City officials have struggled for months to craft a budget that adjusts for decreased property values and Amendment 1, the voter-approved measure that restricts local governments’ tax rates. The general fund, which makes up about two-thirds of the tentative budget for next year, includes $2.5 million less than this year for law enforcement, parks and cultural programs and other city services.

Commissioner Fred Fetzer has been a vocal proponent of leaving the tax rate at the current level in the spirit of Amendment 1, which was overwhelmingly approved by Florida voters. Keeping the current year’s tax rate would cost the city an estimated $2 million in revenue next year. His sentiments were echoed today by a trio of Realtors who asked the commission to honor voters’ wishes and lower the property tax rate. “The message was clear,” local Realtor Nancy Hogan said. “The residents need tax relief and the escalation in government spending must stop.”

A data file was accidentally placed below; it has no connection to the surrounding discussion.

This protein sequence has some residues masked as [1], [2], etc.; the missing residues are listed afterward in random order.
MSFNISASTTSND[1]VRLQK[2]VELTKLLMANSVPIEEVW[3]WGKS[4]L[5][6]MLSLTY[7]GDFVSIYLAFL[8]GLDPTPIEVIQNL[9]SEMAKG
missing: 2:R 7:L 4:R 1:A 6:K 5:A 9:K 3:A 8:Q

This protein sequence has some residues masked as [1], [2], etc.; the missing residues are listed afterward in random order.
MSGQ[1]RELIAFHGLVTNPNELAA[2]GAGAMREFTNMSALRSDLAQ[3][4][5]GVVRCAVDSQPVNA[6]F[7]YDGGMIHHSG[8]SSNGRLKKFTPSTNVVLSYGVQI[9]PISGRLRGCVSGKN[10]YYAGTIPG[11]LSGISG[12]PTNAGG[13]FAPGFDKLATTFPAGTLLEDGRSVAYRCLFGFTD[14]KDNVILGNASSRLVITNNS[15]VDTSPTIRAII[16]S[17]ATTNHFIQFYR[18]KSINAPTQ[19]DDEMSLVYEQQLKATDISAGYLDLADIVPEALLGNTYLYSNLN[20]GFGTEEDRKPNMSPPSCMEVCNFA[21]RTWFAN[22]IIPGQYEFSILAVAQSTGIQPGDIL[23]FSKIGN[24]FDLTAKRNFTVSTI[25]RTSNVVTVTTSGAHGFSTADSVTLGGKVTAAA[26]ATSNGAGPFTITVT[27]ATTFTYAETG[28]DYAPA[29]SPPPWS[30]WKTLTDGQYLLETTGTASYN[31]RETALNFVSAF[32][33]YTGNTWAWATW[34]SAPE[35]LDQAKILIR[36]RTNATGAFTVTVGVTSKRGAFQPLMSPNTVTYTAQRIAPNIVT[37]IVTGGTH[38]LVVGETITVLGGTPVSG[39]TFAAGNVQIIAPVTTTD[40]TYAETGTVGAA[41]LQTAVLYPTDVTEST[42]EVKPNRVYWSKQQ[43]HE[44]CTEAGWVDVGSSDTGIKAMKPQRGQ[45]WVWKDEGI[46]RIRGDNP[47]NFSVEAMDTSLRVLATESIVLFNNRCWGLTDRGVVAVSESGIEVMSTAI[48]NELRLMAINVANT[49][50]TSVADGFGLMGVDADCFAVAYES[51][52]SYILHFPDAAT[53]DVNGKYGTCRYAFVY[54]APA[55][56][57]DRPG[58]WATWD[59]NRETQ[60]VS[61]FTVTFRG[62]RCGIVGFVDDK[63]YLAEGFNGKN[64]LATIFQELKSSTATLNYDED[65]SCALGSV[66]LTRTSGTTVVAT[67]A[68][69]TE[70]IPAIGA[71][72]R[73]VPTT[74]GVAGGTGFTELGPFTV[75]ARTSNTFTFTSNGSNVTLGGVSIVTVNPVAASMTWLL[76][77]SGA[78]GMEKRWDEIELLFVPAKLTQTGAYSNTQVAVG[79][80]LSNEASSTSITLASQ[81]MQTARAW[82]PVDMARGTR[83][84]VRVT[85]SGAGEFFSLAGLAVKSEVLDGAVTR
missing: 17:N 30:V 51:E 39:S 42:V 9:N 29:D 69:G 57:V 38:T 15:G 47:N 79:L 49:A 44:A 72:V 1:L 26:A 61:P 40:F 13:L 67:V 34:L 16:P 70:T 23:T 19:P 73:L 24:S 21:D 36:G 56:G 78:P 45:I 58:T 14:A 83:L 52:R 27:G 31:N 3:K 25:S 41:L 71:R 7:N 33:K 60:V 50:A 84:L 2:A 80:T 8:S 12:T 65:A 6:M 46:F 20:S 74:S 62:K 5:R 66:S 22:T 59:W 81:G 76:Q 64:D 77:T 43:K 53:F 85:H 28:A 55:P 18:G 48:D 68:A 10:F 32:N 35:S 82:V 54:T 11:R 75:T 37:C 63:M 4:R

In addition to the property tax rate, commissioners tentatively approved raising a special tax paid on properties in the downtown development authority taxing district, from 95 cents to $1 for every $1,000 of assessed value. The commission will hold a second public hearing on the budget and tax rate on Sept. 16. The city tax figures do not include taxes levied by other governing bodies, including Palm Beach County and the school district.

Who Will Pay What???

The Delray Beach City Commission tentatively approved raising the property tax rate from $6.14 to $6.45 for every $1,000 of assessed value, which would mean a tax cut for homesteaded properties worth less than $336,000. Taxpayers will also pay an additional 46 cents per $1,000 of assessed value to pay off voter-approved debts. The commission will take a final vote on the tax rate on Sept. 16.

Under the tentative rate:
– The owner of a $250,000 homesteaded property would pay about $46 less in taxes.
– The owner of a $500,000 homesteaded property would pay about $88 more in taxes.
– The owner of a $200,000 property without a homestead would pay about $12 less in taxes.

For further information or if you wish to see your property featured here.
Please Contact:
The Smiths – Luxury Resort Portfolio at (561) 445-2282

Luxury Resort Portfolio
A Transaction Brokerage Representing Both Buyers And Sellers

NOTE:

Remember to visit our corporate blog at https://LuxuryResortPortfolio.blogspot.com